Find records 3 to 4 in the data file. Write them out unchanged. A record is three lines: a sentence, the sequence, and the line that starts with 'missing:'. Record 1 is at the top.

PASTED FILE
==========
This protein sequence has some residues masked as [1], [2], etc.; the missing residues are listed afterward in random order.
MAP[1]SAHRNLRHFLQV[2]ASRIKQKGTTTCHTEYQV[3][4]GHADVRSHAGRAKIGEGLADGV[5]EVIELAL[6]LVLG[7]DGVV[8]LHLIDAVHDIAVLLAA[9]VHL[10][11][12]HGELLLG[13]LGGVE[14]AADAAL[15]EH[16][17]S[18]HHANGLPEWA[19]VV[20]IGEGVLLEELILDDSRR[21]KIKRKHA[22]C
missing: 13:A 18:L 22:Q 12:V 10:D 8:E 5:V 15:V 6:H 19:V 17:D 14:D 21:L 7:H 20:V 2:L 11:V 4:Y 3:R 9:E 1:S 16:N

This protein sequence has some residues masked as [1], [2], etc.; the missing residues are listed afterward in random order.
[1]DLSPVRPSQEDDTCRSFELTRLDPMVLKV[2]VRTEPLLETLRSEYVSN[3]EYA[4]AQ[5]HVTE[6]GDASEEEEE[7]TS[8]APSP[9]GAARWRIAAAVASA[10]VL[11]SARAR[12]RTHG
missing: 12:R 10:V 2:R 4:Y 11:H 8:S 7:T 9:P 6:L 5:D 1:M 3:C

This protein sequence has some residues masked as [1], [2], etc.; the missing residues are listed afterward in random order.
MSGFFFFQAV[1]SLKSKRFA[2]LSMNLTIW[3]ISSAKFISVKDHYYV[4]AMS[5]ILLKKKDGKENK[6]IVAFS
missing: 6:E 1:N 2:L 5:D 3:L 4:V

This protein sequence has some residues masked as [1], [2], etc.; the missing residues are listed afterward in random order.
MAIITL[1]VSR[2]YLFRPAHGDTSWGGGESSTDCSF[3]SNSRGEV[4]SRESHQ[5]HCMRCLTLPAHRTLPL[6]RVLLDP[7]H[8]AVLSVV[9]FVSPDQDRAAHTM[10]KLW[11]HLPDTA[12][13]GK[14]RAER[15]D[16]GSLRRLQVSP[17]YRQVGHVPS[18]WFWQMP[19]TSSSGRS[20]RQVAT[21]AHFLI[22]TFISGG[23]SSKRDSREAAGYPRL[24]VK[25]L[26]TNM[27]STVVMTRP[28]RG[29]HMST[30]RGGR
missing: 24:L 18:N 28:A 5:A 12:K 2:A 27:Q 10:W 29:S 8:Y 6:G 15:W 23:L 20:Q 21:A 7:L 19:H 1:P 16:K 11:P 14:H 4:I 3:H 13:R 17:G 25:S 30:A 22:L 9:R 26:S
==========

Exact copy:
This protein sequence has some residues masked as [1], [2], etc.; the missing residues are listed afterward in random order.
MSGFFFFQAV[1]SLKSKRFA[2]LSMNLTIW[3]ISSAKFISVKDHYYV[4]AMS[5]ILLKKKDGKENK[6]IVAFS
missing: 6:E 1:N 2:L 5:D 3:L 4:V

This protein sequence has some residues masked as [1], [2], etc.; the missing residues are listed afterward in random order.
MAIITL[1]VSR[2]YLFRPAHGDTSWGGGESSTDCSF[3]SNSRGEV[4]SRESHQ[5]HCMRCLTLPAHRTLPL[6]RVLLDP[7]H[8]AVLSVV[9]FVSPDQDRAAHTM[10]KLW[11]HLPDTA[12][13]GK[14]RAER[15]D[16]GSLRRLQVSP[17]YRQVGHVPS[18]WFWQMP[19]TSSSGRS[20]RQVAT[21]AHFLI[22]TFISGG[23]SSKRDSREAAGYPRL[24]VK[25]L[26]TNM[27]STVVMTRP[28]RG[29]HMST[30]RGGR
missing: 24:L 18:N 28:A 5:A 12:K 2:A 27:Q 10:W 29:S 8:Y 6:G 15:W 23:L 20:Q 21:A 7:L 19:H 1:P 16:K 11:P 14:H 4:I 3:H 13:R 17:G 25:S 30:A 22:L 9:R 26:S